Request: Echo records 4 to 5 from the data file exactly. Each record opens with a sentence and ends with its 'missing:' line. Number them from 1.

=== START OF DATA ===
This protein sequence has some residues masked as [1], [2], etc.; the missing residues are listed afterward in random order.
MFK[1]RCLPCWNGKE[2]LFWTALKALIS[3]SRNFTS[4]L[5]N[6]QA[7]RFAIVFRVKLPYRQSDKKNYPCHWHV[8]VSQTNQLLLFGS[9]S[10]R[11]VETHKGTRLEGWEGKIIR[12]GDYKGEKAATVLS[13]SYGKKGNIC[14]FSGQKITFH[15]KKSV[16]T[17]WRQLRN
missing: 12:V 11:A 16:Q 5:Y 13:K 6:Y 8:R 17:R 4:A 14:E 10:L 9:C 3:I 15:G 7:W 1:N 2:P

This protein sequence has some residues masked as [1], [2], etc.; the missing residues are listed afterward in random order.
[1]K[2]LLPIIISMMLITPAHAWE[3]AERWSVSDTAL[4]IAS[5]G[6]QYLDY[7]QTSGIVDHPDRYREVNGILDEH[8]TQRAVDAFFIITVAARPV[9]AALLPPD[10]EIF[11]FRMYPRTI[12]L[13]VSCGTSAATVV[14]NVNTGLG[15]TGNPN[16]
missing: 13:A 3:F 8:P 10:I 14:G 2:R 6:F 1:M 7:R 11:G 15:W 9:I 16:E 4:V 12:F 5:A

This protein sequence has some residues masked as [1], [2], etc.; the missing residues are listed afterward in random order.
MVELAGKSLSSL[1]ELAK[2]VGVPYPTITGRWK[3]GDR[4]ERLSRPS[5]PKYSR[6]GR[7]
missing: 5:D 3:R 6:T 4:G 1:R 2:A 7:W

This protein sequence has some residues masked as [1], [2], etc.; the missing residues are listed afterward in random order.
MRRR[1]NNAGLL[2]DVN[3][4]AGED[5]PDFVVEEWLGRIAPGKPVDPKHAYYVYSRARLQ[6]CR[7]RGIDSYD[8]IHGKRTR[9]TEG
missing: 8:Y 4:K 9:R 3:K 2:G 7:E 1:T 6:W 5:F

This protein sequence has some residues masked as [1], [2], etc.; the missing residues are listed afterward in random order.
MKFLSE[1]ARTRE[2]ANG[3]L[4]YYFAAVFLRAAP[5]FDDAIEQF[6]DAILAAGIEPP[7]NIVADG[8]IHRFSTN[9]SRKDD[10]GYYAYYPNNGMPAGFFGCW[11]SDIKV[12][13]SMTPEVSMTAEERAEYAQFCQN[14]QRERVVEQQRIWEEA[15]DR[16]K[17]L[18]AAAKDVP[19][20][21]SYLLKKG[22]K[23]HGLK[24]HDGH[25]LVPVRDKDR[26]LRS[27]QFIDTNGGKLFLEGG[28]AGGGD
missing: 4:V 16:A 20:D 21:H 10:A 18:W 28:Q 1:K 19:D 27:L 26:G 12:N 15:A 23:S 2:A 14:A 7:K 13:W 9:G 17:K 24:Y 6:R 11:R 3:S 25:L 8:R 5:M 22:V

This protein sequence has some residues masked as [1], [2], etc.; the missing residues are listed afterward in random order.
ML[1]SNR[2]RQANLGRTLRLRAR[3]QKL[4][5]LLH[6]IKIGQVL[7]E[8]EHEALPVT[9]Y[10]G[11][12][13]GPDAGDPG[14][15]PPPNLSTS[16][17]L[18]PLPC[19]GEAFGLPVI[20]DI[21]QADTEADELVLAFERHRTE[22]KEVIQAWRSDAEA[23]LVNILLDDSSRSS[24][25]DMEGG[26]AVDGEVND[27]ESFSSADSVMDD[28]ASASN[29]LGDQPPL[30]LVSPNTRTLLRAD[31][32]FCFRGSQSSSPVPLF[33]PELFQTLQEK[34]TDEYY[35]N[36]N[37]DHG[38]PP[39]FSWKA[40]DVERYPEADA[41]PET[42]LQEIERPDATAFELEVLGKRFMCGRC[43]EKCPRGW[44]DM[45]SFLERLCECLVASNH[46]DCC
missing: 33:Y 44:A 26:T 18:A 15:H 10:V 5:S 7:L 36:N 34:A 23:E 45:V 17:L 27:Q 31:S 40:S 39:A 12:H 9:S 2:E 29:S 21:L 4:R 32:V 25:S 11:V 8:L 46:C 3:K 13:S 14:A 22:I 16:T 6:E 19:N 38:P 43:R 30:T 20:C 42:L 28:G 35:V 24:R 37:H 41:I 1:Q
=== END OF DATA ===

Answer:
This protein sequence has some residues masked as [1], [2], etc.; the missing residues are listed afterward in random order.
MRRR[1]NNAGLL[2]DVN[3][4]AGED[5]PDFVVEEWLGRIAPGKPVDPKHAYYVYSRARLQ[6]CR[7]RGIDSYD[8]IHGKRTR[9]TEG
missing: 8:Y 4:K 9:R 3:K 2:G 7:E 1:T 6:W 5:F

This protein sequence has some residues masked as [1], [2], etc.; the missing residues are listed afterward in random order.
MKFLSE[1]ARTRE[2]ANG[3]L[4]YYFAAVFLRAAP[5]FDDAIEQF[6]DAILAAGIEPP[7]NIVADG[8]IHRFSTN[9]SRKDD[10]GYYAYYPNNGMPAGFFGCW[11]SDIKV[12][13]SMTPEVSMTAEERAEYAQFCQN[14]QRERVVEQQRIWEEA[15]DR[16]K[17]L[18]AAAKDVP[19][20][21]SYLLKKG[22]K[23]HGLK[24]HDGH[25]LVPVRDKDR[26]LRS[27]QFIDTNGGKLFLEGG[28]AGGGD
missing: 4:V 16:A 20:D 21:H 10:A 18:W 28:Q 1:K 19:D 27:L 26:G 12:N 15:A 23:S 2:A 14:A 7:K 13:W 9:G 17:K 24:Y 6:R 11:R 3:S 25:L 8:R 5:M 22:V